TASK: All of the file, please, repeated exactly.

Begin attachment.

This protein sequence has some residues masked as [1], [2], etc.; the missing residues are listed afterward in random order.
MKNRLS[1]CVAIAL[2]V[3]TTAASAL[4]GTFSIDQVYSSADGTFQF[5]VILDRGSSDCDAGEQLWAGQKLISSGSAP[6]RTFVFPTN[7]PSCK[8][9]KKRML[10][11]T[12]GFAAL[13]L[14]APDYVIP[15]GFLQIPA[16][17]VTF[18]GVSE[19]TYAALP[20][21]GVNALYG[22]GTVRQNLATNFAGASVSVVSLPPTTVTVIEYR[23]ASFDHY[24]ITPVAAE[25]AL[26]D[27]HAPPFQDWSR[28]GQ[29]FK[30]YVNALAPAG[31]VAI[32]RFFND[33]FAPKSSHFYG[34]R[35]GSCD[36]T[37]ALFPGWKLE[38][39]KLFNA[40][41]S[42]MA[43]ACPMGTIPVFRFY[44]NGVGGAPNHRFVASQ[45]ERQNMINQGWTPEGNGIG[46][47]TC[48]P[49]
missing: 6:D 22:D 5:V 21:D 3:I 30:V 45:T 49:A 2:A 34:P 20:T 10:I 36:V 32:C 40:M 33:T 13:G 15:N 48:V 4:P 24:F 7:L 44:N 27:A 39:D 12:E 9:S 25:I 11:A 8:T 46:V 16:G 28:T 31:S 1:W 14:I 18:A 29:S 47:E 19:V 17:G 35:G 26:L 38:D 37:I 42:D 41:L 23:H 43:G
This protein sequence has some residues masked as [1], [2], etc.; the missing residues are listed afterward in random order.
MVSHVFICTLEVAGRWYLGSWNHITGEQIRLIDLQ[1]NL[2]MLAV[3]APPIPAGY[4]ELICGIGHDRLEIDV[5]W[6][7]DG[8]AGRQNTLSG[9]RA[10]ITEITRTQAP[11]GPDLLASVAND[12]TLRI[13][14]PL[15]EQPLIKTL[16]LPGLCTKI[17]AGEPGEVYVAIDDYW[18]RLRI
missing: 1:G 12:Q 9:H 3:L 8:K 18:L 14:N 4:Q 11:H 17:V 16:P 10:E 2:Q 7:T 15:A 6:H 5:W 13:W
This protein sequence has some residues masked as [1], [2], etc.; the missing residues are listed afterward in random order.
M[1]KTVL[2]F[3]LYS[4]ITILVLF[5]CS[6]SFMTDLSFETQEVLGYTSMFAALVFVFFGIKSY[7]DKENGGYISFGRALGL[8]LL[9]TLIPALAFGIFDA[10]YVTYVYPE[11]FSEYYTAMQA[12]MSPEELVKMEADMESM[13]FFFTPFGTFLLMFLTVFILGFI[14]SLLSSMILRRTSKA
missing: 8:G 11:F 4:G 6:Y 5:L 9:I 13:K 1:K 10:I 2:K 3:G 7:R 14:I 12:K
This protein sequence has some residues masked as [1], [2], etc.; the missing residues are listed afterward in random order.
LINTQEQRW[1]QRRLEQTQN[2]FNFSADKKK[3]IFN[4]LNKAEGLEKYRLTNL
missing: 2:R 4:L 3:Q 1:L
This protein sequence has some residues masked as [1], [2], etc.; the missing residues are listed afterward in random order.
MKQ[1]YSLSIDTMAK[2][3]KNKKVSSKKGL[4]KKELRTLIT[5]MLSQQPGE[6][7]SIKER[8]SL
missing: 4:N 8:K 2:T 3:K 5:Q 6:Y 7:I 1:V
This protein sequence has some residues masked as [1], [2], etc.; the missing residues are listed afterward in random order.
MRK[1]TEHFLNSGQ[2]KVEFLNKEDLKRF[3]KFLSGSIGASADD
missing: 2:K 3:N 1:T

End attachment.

This protein sequence has some residues masked as [1], [2], etc.; the missing residues are listed afterward in random order.
MKNRLS[1]CVAIAL[2]V[3]TTAASAL[4]GTFSIDQVYSSADGTFQF[5]VILDRGSSDCDAGEQLWAGQKLISSGSAP[6]RTFVFPTN[7]PSCK[8][9]KKRML[10][11]T[12]GFAAL[13]L[14]APDYVIP[15]GFLQIPA[16][17]VTF[18]GVSE[19]TYAALP[20][21]GVNALYG[22]GTVRQNLATNFAGASVSVVSLPPTTVTVIEYR[23]ASFDHY[24]ITPVAAE[25]AL[26]D[27]HAPPFQDWSR[28]GQ[29]FK[30]YVNALAPAG[31]VAI[32]RFFND[33]FAPKSSHFYG[34]R[35]GSCD[36]T[37]ALFPGWKLE[38][39]KLFNA[40][41]S[42]MA[43]ACPMGTIPVFRFY[44]NGVGGAPNHRFVASQ[45]ERQNMINQGWTPEGNGIG[46][47]TC[48]P[49]
missing: 6:D 22:D 5:V 21:D 3:I 30:V 45:T 49:A 2:A 34:P 20:T 10:I 36:V 32:C 40:M 33:T 13:G 15:N 48:V 4:P 24:F 7:L 44:N 27:A 39:D 12:E 9:S 25:I 11:A 8:T 46:V 16:G 28:T 31:S 1:W 14:I 18:A 29:S 47:E 19:V 17:G 35:G 26:L 38:D 37:I 42:D 41:L 23:H 43:G
This protein sequence has some residues masked as [1], [2], etc.; the missing residues are listed afterward in random order.
MVSHVFICTLEVAGRWYLGSWNHITGEQIRLIDLQ[1]NL[2]MLAV[3]APPIPAGY[4]ELICGIGHDRLEIDV[5]W[6][7]DG[8]AGRQNTLSG[9]RA[10]ITEITRTQAP[11]GPDLLASVAND[12]TLRI[13][14]PL[15]EQPLIKTL[16]LPGLCTKI[17]AGEPGEVYVAIDDYW[18]RLRI
missing: 1:G 12:Q 9:H 3:L 8:K 18:L 14:N 4:Q 11:H 17:V 16:P 10:E 2:Q 7:T 15:A 6:H 5:W 13:W
This protein sequence has some residues masked as [1], [2], etc.; the missing residues are listed afterward in random order.
M[1]KTVL[2]F[3]LYS[4]ITILVLF[5]CS[6]SFMTDLSFETQEVLGYTSMFAALVFVFFGIKSY[7]DKENGGYISFGRALGL[8]LL[9]TLIPALAFGIFDA[10]YVTYVYPE[11]FSEYYTAMQA[12]MSPEELVKMEADMESM[13]FFFTPFGTFLLMFLTVFILGFI[14]SLLSSMILRRTSKA
missing: 8:G 11:F 4:G 6:Y 5:L 9:I 13:K 1:K 10:I 2:K 3:G 7:R 14:I 12:K
This protein sequence has some residues masked as [1], [2], etc.; the missing residues are listed afterward in random order.
LINTQEQRW[1]QRRLEQTQN[2]FNFSADKKK[3]IFN[4]LNKAEGLEKYRLTNL
missing: 2:R 4:L 3:Q 1:L
This protein sequence has some residues masked as [1], [2], etc.; the missing residues are listed afterward in random order.
MKQ[1]YSLSIDTMAK[2][3]KNKKVSSKKGL[4]KKELRTLIT[5]MLSQQPGE[6][7]SIKER[8]SL
missing: 4:N 8:K 2:T 3:K 5:Q 6:Y 7:I 1:V
This protein sequence has some residues masked as [1], [2], etc.; the missing residues are listed afterward in random order.
MRK[1]TEHFLNSGQ[2]KVEFLNKEDLKRF[3]KFLSGSIGASADD
missing: 2:K 3:N 1:T